|with Jack Kerouac|
Just in time for the holidays:
BILL COOK, POETRY MATTERS, ON WHY POETRY MATTERS and HOW TO SURVIVE THE END-OF-YEAR HOLIDAY CHAOS.
JAMIE: The name of your blog is Poetry Matters. Why does poetry matter?
Bill: In truth, I first selected the name to remind myself that reading poetry and writing it, does matter, so that I would not simply give up. It is important, if only for my own sanity and self-expression.
I began reading poetry in junior high school. The first book of poetry that grabbed me was the overwhelmingly sentimental Listen to the Warm by Rod McKuen. After playing football or running around with my friends, I would climb a tree in the woods behind our house and read Robert Frost and Emile Dickinson. As an undergraduate I majored in English literature. I wrapped myself up in Berryman, Lowell, Plath, Ginsburg, Whitman, William Carlos Williams.
After college I went to work in warehouses, driving trucks, and finally for the Post Office. I held a romantic image, common in the early 70’s, of the laborer-writer. A bit later I entered management in the Post Office and focused on work and raising a family. Slowly, I let go of reading and writing. It did not seem to matter.
I left the Post Office and entered ministry. My graduate studies and my reading focused on theology, ethics, spirituality, and the practice of ministry. My writing became that which I do in my work: papers on theology. articles for church publications and newsletters, and eighteen years of sermons. Poetry did not seem to matter.
But slowly my love for literature and poetry returned. I rediscovered that good poetry embodies and celebrates life in ways that much theology does not. Rather than move away from what is human, poetry embraces it. It re-presents experience and places it before us in new ways. It reminds me, as one poet (I don’t remember who) said, that as I drink my coffee in the morning, I lift “a heavy spillable cup.” In a very Zen like fashion, I wake up and become fully present in the moment. The beauty and significance, even the sacredness, of the ordinary opens up on the page. And, by the way, that is good theology!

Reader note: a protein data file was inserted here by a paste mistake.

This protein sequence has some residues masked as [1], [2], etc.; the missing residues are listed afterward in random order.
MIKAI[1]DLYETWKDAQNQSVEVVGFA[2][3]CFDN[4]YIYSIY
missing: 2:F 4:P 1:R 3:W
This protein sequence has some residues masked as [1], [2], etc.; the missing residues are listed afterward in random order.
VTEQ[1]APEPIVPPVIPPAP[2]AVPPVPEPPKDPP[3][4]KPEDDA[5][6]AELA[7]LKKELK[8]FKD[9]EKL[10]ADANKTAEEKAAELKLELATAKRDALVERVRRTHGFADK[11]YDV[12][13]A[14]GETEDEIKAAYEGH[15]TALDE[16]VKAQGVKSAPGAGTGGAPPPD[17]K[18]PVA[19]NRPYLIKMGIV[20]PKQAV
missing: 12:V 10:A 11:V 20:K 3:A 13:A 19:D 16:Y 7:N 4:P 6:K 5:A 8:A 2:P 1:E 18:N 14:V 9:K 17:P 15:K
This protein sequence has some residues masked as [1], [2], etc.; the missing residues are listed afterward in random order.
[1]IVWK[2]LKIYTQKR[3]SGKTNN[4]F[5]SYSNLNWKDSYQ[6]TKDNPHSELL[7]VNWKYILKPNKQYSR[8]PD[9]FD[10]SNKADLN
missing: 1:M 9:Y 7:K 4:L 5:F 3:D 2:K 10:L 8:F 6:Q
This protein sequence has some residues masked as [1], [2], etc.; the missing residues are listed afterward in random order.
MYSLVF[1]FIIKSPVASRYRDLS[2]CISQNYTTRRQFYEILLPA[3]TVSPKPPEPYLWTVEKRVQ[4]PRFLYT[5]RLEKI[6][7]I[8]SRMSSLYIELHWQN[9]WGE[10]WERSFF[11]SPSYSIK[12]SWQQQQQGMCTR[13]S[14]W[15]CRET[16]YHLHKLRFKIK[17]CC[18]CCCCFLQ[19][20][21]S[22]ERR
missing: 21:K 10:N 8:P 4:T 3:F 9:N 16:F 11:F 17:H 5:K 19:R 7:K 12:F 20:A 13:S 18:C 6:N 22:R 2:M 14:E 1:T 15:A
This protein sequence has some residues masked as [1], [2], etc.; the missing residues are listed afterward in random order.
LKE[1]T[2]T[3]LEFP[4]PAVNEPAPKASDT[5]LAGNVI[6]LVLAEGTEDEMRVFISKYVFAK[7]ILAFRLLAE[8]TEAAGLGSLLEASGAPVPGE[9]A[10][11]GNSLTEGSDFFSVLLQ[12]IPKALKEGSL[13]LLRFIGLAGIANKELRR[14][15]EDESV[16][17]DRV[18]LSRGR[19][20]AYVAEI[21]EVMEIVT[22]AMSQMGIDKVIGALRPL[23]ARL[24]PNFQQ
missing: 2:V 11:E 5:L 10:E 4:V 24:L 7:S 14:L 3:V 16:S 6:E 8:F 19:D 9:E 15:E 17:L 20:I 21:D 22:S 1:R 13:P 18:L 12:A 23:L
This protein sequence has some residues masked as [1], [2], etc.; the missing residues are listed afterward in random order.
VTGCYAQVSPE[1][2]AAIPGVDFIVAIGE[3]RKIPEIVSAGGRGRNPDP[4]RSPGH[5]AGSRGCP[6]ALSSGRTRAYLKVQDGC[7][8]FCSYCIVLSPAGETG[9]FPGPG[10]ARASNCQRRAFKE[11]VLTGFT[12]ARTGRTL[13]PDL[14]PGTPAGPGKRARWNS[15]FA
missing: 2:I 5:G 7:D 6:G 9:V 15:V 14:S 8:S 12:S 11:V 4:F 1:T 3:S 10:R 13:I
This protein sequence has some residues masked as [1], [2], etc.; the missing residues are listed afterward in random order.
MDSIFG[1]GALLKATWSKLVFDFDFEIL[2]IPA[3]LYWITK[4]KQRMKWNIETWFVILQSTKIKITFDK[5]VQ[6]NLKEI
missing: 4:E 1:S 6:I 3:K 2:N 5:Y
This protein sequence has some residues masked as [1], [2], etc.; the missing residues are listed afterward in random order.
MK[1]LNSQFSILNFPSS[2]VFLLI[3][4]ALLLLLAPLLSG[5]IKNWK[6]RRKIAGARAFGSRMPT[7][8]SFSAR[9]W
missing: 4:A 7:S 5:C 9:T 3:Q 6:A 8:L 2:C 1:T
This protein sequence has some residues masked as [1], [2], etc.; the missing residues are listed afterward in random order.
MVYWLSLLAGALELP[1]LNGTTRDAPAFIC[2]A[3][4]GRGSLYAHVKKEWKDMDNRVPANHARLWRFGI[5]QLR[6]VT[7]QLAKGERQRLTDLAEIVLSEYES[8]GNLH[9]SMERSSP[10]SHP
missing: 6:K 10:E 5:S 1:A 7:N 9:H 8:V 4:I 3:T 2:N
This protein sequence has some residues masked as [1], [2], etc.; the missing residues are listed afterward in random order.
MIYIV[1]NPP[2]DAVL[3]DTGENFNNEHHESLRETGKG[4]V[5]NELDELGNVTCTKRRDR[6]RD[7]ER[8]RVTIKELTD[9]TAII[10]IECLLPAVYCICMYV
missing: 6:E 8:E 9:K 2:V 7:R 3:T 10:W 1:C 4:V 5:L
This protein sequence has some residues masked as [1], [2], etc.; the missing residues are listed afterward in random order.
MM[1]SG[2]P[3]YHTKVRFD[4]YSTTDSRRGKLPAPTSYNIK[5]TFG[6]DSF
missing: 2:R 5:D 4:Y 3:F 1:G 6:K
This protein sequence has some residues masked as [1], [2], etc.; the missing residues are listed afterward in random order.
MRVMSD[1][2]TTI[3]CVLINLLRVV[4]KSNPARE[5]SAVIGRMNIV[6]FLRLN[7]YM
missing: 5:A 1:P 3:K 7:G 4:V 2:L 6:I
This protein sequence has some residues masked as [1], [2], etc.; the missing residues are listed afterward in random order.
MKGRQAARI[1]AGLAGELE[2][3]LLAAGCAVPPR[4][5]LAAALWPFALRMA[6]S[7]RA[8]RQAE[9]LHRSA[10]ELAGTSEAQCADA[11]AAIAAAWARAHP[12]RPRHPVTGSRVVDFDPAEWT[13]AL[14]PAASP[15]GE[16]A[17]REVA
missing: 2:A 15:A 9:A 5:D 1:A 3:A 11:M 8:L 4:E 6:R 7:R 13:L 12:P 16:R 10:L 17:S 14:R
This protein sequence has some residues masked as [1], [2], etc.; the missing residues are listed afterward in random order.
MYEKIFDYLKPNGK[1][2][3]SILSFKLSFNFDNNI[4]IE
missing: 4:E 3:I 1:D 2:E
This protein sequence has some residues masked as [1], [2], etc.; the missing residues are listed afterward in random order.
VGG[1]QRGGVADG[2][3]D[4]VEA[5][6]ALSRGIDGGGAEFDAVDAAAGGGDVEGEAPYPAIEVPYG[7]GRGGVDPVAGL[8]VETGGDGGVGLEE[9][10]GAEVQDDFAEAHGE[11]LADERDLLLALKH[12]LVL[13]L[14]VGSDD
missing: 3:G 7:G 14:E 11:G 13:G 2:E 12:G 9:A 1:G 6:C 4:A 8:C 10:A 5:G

So, poetry matters. Reading it matters. Sharing it matters. I have also discovered that reading and writing poetry has improved my preaching.
JAMIE: Right now many in our community are in the middle of their busiest time of year and getting busier with a major holidays approaching. As a minister, I'm sure that your responsibilities increase at church with Christmas and New Year celebrations. In addition, you've a family and other responsibilities to juggle. Can you give us three or four tips on how to stay grounded and maintain our production and quality of poetry throughout this busy season. Or, is there a reason not to even try?
Discipline is a good thing. I read that William Stafford would get up every morning, seven days a week, at 4 AM and write until the sun came up. His goal was to write a poem a day, (The Poets Laureate Anthology, Elizabeth Hun Schmidt, ed., W.W. Norton, Inc.). I admire that intensity of practice, but don’t even come close. Maybe that is why I will never write like William Stafford.
I think we have enough pressure on us, especially in the holiday seasons, and do not need more.
If that kind of discipline feeds you, God bless and enjoy. If not, my tip/advice: relax. Step back. Perhaps a break will actually serve your muse. As someone else said, we are meant to be human beings, not human doings.
CAN WRITING CREATIVELY HEAL? SCOTT OF SOBERNUGGETS THINKS SO.
JAMIE: Scott, you a new kid on the block, linking in to Poetry Potluck for the first time last Monday. Suppose you begin by telling us how long have you been blogging and what made you start?